By David Dodd
Here’s the plan—each week, I will blog about a different song, focusing, usually, on the lyrics, but also on some other aspects of the song, including its overall impact—a truly subjective thing. Therefore, the best part, I would hope, would not be anything in particular that I might have to say, but rather, the conversation that may happen via the comments over the course of time—and since all the posts will stay up, you can feel free to weigh in any time on any of the songs! With Grateful Dead lyrics, there’s always a new and different take on what they bring up for each listener, it seems.(I’ll consider requests for particular songs—just private message me!)
Maybe it’s true everywhere in the world, but the county I live in, Sonoma County, California, is a hotbed of local music. There is a plethora of bands, songwriters, studios, and venues here—ranging through all genres of music, from the all-volunteer symphony The American Philharmonic, to songwriters trying to break through to a larger audience.
A recent discovery for me was a local Petaluma band called The Incubators. No, they are not egg farmers, but their name does pay tribute to Petaluma’s historical role as egg basket to the Bay Area. And no, they’re not a Dead cover band. But they do a couple of Dead-related tunes as part of their regular repertoire, one of which is “They Love Each Other.” (The other I’ve heard is an amazing “Viola Lee Blues.”)
When Chris Chappell, the band’s male vocalist (the female vocalist is Katie Freeman—they both play guitar and write songs) heard I was the author of The Complete Annotated Grateful Dead Lyrics, he immediately informed me that my book was lacking in a couple of places. Most notably, he had unearthed several missing pieces in “They Love Each Other.”
Nothing an author likes more than to be informed of mistakes or lacks in one’s work—no, really! I live for that.
Chappell told me that “Katie and I pored through each version of ’73 to figure out these lyrics - we cover the tune in this fashion, complete with bridge and extra verse...”
Here are the missing verse and the lost bridge as sent to me by Chappell:
Though you're making noise,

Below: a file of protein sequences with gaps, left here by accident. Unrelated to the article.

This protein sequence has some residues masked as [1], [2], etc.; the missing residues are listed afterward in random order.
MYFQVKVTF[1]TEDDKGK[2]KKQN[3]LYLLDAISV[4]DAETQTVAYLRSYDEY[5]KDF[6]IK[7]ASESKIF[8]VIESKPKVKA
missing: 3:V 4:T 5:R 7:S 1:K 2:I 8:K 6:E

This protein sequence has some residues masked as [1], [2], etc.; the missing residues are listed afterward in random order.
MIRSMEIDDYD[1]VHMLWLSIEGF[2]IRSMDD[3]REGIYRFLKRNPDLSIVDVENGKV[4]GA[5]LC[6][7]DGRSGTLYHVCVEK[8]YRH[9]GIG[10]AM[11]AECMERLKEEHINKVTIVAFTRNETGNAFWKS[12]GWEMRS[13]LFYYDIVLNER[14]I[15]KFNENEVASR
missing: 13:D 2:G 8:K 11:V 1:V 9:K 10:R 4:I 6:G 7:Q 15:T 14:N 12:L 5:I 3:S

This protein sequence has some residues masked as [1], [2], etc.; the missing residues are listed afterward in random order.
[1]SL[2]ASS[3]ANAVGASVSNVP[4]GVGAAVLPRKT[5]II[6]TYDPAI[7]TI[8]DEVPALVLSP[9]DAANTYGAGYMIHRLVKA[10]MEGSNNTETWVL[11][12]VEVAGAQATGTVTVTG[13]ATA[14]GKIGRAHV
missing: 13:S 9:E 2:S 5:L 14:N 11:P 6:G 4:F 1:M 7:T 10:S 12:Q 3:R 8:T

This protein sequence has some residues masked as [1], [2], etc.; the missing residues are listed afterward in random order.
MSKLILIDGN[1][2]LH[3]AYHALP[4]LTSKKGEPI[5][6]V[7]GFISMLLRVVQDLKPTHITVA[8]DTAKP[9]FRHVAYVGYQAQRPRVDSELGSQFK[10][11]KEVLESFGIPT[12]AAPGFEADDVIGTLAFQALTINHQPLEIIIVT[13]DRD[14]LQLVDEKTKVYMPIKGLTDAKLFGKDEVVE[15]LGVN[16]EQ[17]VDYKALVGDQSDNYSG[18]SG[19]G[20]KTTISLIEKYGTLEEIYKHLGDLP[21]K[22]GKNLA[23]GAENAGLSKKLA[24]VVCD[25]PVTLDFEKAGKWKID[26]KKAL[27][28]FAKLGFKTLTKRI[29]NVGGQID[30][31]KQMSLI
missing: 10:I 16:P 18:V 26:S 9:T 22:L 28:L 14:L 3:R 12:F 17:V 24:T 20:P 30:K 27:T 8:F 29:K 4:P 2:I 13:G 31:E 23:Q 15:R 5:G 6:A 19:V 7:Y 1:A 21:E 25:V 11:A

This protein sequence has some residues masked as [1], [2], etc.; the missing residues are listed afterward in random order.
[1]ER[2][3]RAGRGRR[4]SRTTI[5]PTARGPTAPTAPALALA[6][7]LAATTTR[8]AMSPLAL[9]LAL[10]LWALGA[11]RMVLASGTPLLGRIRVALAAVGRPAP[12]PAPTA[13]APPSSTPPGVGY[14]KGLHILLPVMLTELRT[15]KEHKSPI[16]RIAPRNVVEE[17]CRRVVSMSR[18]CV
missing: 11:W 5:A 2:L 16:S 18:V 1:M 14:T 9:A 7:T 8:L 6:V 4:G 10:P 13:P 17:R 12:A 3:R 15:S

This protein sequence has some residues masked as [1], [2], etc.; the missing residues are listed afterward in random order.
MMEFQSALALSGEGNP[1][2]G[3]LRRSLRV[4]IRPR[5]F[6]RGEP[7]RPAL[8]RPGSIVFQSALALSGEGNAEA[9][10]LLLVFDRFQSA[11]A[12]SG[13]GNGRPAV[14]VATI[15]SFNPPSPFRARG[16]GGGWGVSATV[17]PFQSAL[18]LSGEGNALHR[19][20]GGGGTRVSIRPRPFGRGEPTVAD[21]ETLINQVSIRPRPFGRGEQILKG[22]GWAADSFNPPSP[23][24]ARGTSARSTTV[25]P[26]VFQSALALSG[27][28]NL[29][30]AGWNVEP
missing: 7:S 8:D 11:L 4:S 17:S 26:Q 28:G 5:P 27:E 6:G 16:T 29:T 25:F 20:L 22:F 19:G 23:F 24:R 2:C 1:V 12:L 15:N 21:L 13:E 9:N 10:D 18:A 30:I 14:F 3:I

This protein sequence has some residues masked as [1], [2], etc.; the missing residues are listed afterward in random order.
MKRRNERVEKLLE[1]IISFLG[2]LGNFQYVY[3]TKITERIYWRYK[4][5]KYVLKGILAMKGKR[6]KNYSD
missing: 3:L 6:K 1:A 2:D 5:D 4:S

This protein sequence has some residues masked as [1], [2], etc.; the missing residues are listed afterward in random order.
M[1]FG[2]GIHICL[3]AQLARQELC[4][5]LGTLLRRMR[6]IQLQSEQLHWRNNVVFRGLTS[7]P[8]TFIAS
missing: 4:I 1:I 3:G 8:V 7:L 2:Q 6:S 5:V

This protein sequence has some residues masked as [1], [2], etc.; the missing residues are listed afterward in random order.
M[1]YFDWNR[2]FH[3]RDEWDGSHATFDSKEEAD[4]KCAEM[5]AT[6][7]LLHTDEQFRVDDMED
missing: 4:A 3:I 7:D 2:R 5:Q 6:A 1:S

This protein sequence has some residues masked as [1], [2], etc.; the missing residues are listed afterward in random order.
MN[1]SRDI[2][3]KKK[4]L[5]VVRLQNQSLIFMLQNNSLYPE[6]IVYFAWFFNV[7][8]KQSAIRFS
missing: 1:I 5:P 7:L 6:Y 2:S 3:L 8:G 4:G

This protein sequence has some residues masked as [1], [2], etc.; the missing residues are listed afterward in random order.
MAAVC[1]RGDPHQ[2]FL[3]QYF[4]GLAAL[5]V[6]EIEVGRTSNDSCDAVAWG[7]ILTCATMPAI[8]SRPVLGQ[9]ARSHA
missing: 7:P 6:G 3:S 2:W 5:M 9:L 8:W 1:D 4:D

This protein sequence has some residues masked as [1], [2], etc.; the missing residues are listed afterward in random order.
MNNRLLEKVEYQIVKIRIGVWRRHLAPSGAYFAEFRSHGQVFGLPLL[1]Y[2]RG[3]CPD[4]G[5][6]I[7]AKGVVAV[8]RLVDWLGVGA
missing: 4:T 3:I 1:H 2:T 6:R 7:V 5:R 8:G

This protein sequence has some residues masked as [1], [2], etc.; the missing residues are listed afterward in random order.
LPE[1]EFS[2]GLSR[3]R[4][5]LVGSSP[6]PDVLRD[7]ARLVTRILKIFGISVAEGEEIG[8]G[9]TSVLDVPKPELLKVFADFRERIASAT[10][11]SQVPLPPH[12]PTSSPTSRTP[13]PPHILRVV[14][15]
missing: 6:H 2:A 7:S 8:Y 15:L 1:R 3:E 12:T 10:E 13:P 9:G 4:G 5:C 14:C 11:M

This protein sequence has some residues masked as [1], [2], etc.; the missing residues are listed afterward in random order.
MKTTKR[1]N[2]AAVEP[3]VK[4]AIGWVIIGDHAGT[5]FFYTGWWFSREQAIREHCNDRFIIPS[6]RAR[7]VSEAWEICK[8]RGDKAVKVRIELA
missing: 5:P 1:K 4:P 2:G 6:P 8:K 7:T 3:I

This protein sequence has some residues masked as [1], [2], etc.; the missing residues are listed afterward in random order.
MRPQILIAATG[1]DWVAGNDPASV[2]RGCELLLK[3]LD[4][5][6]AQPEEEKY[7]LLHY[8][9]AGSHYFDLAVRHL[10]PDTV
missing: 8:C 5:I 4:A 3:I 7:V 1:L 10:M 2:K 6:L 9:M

Just can't hear your voice,
They're on a dizzy ride and you're cold sober
Why can't you believe what I say is true,
Everything I'm saying, Lord, I heard it first from you
Heard your news report,
You know you're falling short,
Pretty soon won't trust you for the weather
And here’s a link to a video of The Incubators performing the full version at The Starry Plough in Berkeley.
Of course, now I see those words included in the Grateful Dead Lyric and Song Finder, and reproduced on dead.net as well…but I am grateful to Chappell for calling them to my attention!
“They Love Each Other” (from now on I’ll use the shorthand TLEO)--words by Robert Hunter, music by Jerry Garcia-- was played at my very first Grateful Dead concert, on October 9, 1976 at the Oakland Coliseum, when the Dead opened for The Who. The acoustics in the big outdoor space weren’t the best (some say they were atrocious, but I liked the echo!), and so I, being unfamiliar with any of the Dead’s songs at that point (I went to hear The Who...), heard the refrain as “They love each other—don’t you concede that it’s true...?” (Walked out of that show a Deadhead.)
Its debut performance by the Dead was quite a bit earlier, on February 9, 1973, at Maples Pavilion, Stanford University. This was another one of those shows where a number of songs were debuted, including “China Doll,” “Eyes of the World,” “Here Comes Sunshine,” “Loose Lucy,” “Row Jimmy,” and “Wave That Flag.” Wow! Clearly, Garcia and Hunter were on a songwriting binge. It was later recorded in the studio for the Garcia solo album Reflections. Much like Weir’s Ace “solo” album, much of Reflections was actually the Dead playing with Garcia, and TLEO is such a case. It was released in January 1976.